The victory over fascism & tyranny in World War II led to the birth of the @UN, with the goal of saving succeeding generations from the scourge of war.
— António Guterres (@antonioguterres) May 8, 2021
In total, about 40 million civilians, and some 20 million soldiers, almost half of them Russians, lost their lives in the war between 1939 and 1945. On 8 and 9 May, the UN invites its 193 member countries, non-governmental organizations, and individuals, to pay tribute to the victims of the conflict.
The date of 8 May was chosen because it is the day the Nazi forces in Germany surrendered in 1945 but, recognizing that UN member states may have their own memorable days associated with the victory over fascism, the General Assembly invited all countries, UN organizations, non-governmental organizations and individuals to celebrate either 8 May, 9 May, or both of these days annually as a tribute to all victims of the Second World War.
The General Assembly Resolution establishing this day, adopted in 2014, notes that this historic event laid down the conditions for the creation of the United Nations, which was founded to “save future generations from the scourge of war”, according to its founding Charter.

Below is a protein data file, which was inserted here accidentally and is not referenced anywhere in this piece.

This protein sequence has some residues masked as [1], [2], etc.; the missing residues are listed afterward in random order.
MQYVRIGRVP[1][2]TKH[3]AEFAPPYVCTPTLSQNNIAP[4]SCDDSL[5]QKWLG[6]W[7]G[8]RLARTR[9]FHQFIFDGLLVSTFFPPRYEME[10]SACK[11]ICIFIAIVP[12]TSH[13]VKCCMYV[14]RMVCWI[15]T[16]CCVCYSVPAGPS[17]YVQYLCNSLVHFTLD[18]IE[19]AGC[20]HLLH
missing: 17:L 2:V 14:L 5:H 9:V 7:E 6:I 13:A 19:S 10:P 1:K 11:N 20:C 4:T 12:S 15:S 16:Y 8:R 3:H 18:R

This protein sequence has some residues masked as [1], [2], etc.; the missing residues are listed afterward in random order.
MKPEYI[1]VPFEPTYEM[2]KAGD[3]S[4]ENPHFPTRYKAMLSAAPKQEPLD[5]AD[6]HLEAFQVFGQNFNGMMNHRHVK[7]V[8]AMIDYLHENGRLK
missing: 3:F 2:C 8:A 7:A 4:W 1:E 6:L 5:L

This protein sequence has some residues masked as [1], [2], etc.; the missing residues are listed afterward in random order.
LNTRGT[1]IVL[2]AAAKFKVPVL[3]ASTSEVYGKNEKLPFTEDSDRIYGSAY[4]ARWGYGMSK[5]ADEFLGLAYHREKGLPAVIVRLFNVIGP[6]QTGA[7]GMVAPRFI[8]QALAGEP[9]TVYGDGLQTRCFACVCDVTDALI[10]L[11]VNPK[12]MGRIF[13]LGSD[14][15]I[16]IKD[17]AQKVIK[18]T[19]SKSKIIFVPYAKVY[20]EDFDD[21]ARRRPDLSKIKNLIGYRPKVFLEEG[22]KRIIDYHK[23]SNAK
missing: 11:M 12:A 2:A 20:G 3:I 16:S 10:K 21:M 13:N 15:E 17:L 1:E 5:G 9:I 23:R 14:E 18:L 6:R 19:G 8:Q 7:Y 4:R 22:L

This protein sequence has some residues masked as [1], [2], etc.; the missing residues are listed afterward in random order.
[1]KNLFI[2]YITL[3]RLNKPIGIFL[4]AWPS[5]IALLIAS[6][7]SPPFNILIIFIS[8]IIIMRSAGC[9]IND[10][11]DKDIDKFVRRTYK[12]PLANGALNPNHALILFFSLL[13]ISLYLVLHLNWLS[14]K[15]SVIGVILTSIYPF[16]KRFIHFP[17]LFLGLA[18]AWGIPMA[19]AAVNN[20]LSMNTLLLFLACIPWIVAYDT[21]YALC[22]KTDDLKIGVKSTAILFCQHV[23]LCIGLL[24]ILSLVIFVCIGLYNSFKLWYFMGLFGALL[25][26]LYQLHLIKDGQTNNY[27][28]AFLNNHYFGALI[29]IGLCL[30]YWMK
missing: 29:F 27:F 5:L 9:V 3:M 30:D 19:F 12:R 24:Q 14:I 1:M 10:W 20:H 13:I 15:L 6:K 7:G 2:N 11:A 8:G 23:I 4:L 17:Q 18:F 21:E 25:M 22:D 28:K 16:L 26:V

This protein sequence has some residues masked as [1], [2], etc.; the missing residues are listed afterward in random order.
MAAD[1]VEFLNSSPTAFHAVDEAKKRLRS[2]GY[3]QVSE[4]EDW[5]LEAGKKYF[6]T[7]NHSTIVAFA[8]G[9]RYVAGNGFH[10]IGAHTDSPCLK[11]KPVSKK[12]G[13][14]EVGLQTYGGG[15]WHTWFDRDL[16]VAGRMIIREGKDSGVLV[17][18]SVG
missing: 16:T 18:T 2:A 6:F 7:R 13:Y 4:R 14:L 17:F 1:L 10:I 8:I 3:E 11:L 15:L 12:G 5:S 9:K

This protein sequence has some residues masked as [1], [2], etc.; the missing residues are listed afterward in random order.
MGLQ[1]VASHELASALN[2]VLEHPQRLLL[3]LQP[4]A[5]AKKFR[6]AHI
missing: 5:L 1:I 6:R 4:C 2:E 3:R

The Resolution calls on member states to unite their efforts to face new challenges and threats, with the United Nations playing a central role in resolving disputes by peaceful means.
Untold sorrow to humankind
In this text, the General Assembly recalls that the Second World War “brought untold sorrow to humankind, particularly in Europe, Asia, Africa, the Pacific and other parts of the world”, and underlines the progress made since, and the UN’s important role in overcoming this painful legacy, and promoting reconciliation.
In a Tweet published on Saturday, the UN Chief António Guterres recalled that the UN was born following the victory over fascism and tyranny, and urged the world to “never forget the lessons of history, and continue working for a future of peace & dignity for all.”